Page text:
The latest viral misinformation about Republican Florida Gov. Ron DeSantis fell apart after fact checks and members of the legacy media deemed it false.
Critics of the Florida governor claimed he signed a bill in 2021 requiring students, faculty and staff at public universities to register their political views with the state. These claims were initially debunked last year after the Washington Post and The Hill made similar claims.
The legislation DeSantis signed on June 23, 2021, required the State Board of Education and the Board of Governors to “select or create an objective, nonpartisan, and statistically valid survey” to collect data on the extent of which different perspectives and ideas are being presented at colleges throughout the state and whether students feel free to express their beliefs in the classroom.
“ICYMI: Ron DeSantis signs bill requiring Florida students and professors to register their political views with the state,” former National Finance Chair of Draft Biden 2016, Jon Cooper, said in a viral post.
ICYMI: Ron DeSantis signs bill requiring Florida students and professors to register their political views with the state https://t.co/cWzHyhhmIw
— Jon Cooper (@joncoopertweets) July 5, 2022
DeSantis signs bill requiring Florida students, professors to register political views with state.
I. Can’t. Even.
— Stephen King (@StephenKing) July 6, 2022
Ron DeSantis just waged a war on liberal teachers. Democrats want to protect teachers from persecution. Republicans want to defund public schools. Democrats want to find them. Florida, please vote for Democrat Charlie Crist. pic.twitter.com/YKZQjFDcc9
— Dash Dobrofsky (@DashDobrofsky) July 5, 2022
Republican gov DeSantis signs bill requiring Florida students and professors to register their political views with the state. Universities may lose funding if staff and students’ beliefs do not satisfy Florida’s ruling partyhttps://t.co/qXwPEoamqs
— Alfons López Tena 🦇 (@alfonslopeztena) July 5, 2022
DeSantis’ press secretary Christina Pushaw told the Daily Caller that liberal Twitter’s “blinding partisan hatred” led to this misinformation. She said the purpose of the legislation was to ensure that no one feels a certain political ideology is being pushed on them in the classroom and to help the state better understand the extent of bias on the state’s college campuses.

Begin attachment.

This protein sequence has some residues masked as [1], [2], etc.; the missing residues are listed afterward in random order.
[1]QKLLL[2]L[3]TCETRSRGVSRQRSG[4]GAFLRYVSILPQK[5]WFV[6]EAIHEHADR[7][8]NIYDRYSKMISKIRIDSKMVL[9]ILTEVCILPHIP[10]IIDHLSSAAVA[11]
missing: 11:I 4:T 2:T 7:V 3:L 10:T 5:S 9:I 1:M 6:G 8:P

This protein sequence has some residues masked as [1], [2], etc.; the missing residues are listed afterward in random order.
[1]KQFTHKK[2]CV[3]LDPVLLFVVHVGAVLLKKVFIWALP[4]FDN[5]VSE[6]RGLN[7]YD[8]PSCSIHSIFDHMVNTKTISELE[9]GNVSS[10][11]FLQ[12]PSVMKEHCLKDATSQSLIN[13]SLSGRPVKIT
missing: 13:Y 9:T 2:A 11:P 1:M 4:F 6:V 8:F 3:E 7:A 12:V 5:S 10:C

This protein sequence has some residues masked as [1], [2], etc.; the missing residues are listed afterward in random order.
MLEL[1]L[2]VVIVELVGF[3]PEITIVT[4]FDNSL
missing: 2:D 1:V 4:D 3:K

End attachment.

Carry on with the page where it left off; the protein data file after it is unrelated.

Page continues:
“Liberal Twitter is wrong again,” Pushaw told the Daily Caller. “In fact, that might be a more worthwhile story: how does liberal Twitter get it so wrong, so often? We believe it has a lot to do with blinding partisan hatred that eclipses the facts. No, students and faculty are not required to ‘register their political views.’ This same fake claim was circling the liberal Twittersphere after the bill was signed in 2021. It was debunked then. It has been debunked again, now. (Even liberal fact-checkers had to give it up on this one.)”
“The college campus is supposed to be a place to freely discuss ideas, weigh them against one another, and draw informed conclusions. It is not supposed to be an indoctrination camp pushing any singular ideology,” she added.
PolitiFact and members of the legacy media debunked the claims in response to Cooper’s viral post.
“This viral post is inaccurate. Further, it references a law passed in 2021 and makes a claim that was debunked that same year. Even the article it links to was written in 2021. Look before you retweet,” ABC News’ Jay O’Brien said.
This viral post is inaccurate.
Further, it references a law passed in 2021 and makes a claim that was debunked that same year. Even the article it links to was written in 2021.
Look before you retweet. https://t.co/0BOMrchsTF
— Jay O’Brien (@jayobtv) July 5, 2022
C’mon, Jon, this is not what bill does.
— Peter Schorsch (@PeterSchorschFL) July 5, 2022
A spokesperson of the Florida Department of Education said the surveys will not ask about an individual student’s political beliefs, PolitiFact reported in 2021. Representatives for the Board of Governors and the education department said the bill does not mandate what questions are asked in the survey.
North Carolina and Colorado have conducted similar surveys on their college campuses, leading North Carolina to pass the Campus Free Speech law in 2017.